“No one reads a web page with a lot of copy on it. I can’t believe that web pages should be written the way you’d write a sales letter.”
Actually . . .
- Visitors to your web site won’t read POORLY WRITTEN copy — or copy that LOOKS difficult to get through.
- But people are NOT PERSUADED DIFFERENTLY just because the medium is a website.
- People do not make decisions differently, just because it’s a web site.
- And the sales process isn’t different, just because it’s a web site.
Every medium has its nuances — television can demonstrate, radio can make creative use of sounds, mail can be highly personal, web can make information available in as much depth as the visitor wishes. But people still want to know:
- What’s in it for me?
- Why should I buy yours?
- Why should I do it now?
What will visitors “read”?
75% to 85% of them will SCAN, so . . .
1. Put a specific, benefit-focused headline on every page.
You want a laden-with-specific-benefits headline on your home page and on every landing page, to deliver the answer to “What’s in it for me?” Draw the visitor into the copy by making clear the benefits of the solutions you offer.
2. Use frequent subheads to help the scanning reader.
Break up your copy into small pieces — so it LOOKS easy to get through. No one wants to wade through big long paragraphs. This is called, “nesting short copy within long copy.” In other words, within a long sales message, you want to present your key points in small bites.
Headlines and subheads help communicate the key points to the scanning visitor. And they also help scanners locate the particular points they’re looking for.
People will read well-written copy, so . . .
3. Get to the point with your copy
Edit your copy to remove all the junk that doesn’t need to be there. Evaluate every word for effectiveness. If you can remove a word, a phrase, a sentence — even an entire paragraph — and not weaken the selling message, you don’t need those words.
If you include a lot of useless “warm-up” copy, copy that’s too general (remember: specifics SELL, generalities do not), or copy that doesn’t tell the visitor something they didn’t know, the visitor will stop reading.
4. Get the “YOU” in there
Be sure you talk directly to your visitor in your copy. Copy should be written exactly the way you’d say it if speaking face-to-face. And face-to-face, you’d use a lot of “you will find”, “you will save”, etc. in your speech.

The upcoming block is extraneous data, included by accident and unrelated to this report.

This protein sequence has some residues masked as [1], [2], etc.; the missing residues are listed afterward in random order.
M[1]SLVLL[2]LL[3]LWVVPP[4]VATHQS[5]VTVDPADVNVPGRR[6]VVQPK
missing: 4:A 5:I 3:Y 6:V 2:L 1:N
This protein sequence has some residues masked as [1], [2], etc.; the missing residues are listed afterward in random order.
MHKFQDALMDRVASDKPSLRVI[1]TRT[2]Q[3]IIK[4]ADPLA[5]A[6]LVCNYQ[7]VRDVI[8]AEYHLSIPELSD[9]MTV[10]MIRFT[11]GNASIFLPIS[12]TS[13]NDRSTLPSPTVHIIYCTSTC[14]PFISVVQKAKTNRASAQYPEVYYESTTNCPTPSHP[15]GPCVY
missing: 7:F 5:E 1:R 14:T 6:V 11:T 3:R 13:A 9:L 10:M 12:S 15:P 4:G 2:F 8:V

Copy that’s written from a “what’s in it for me?” perspective — with a lot of benefits, and a lot of “YOU” is easy to read, and will get read.
The steps to the action don’t change because it’s the web
Step 1: Begin with a “remind of pain/hint of pleasure” statement or question. Every good sales pitch — whether face-to-face, via phone, email, direct mail, print ad, television, radio, or web page — usually starts this way.
This “are you having trouble with . . . wouldn’t it be great if you could” statement likely belongs on your home page, landing page, and product pages. Introduce it in the headline, then develop it in your first or “lead paragraph.
Step 2: Present your solution — you introduce your web site, your company, or your product or service solution.
Step 3: “Sizzle your solution” — by pitching all the benefits of YOUR solution to answer the question, “Why should I buy yours”.
Step 4: If you’re selling by e-commerce, build credibility and answer objections. This can be done on your website with:
- Testimonials (best woven throughout your website, as well as organized by topic on a separate page)
- Case studies
- FAQs (note: don’t just present a long list of questions. ORGANIZE them by logical topic, so the scanning reader can easily find what he or she is looking for. Few visitors read every FAQ.)
- Headlines and subheads that address key objections (to help scanning readers locate the issue they’re concerned with)
Step 5: Finally, “go for the close”. In a face-to-face or telephone selling situation, the salesperson frequently will know when to wrap up and go for the order. On the web, that function is handled by your particular Offers (the reason to take action now) and Calls to Action (what you want the visitor to do next), including:
- “Add to Cart” button
- Download your FREE (whatever) button
If your website sells a single product or service, you might have your Call to Action in multiple locations throughout your sales story — ideally at least once at the top of your page, and then periodically throughout your copy.
In a face-to-face, telephone, or even a television infomercial selling situation, the salesperson will periodically go for the close. Your copy should do the same — deliver some benefits, then include an “Order Now” or “Request your FREE” text link.
Is your website copy written to SELL?